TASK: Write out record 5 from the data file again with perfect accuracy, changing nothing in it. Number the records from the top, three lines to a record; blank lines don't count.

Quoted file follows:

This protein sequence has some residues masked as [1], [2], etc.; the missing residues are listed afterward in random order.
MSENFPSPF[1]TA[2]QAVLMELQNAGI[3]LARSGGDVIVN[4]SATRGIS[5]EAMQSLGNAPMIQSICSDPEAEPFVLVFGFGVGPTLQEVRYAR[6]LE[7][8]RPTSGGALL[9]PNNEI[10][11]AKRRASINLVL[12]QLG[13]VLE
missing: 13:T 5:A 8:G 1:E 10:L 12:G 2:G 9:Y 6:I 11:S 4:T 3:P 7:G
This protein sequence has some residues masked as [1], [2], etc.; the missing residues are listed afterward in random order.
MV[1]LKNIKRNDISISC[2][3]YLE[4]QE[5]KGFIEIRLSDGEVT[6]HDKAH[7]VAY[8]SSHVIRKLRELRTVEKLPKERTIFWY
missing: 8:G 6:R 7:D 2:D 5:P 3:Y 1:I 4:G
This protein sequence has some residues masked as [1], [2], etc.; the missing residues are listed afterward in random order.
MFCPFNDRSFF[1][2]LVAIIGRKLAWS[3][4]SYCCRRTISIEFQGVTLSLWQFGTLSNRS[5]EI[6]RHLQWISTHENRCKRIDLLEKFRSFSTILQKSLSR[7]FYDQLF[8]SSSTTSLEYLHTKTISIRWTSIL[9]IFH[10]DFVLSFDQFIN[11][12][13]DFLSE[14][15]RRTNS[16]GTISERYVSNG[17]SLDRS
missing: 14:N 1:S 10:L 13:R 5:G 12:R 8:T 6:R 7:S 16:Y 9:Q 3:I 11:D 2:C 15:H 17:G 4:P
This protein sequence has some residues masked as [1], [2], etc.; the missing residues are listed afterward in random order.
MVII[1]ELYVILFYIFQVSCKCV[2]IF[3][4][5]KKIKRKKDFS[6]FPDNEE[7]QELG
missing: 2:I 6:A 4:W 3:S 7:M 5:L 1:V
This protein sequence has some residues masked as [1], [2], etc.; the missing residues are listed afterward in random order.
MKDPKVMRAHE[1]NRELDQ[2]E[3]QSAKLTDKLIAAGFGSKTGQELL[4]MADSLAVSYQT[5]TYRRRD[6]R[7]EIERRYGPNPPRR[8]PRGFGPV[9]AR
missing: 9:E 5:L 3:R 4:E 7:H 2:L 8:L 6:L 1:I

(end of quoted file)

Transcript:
This protein sequence has some residues masked as [1], [2], etc.; the missing residues are listed afterward in random order.
MKDPKVMRAHE[1]NRELDQ[2]E[3]QSAKLTDKLIAAGFGSKTGQELL[4]MADSLAVSYQT[5]TYRRRD[6]R[7]EIERRYGPNPPRR[8]PRGFGPV[9]AR
missing: 9:E 5:L 3:R 4:E 7:H 2:L 8:L 6:L 1:I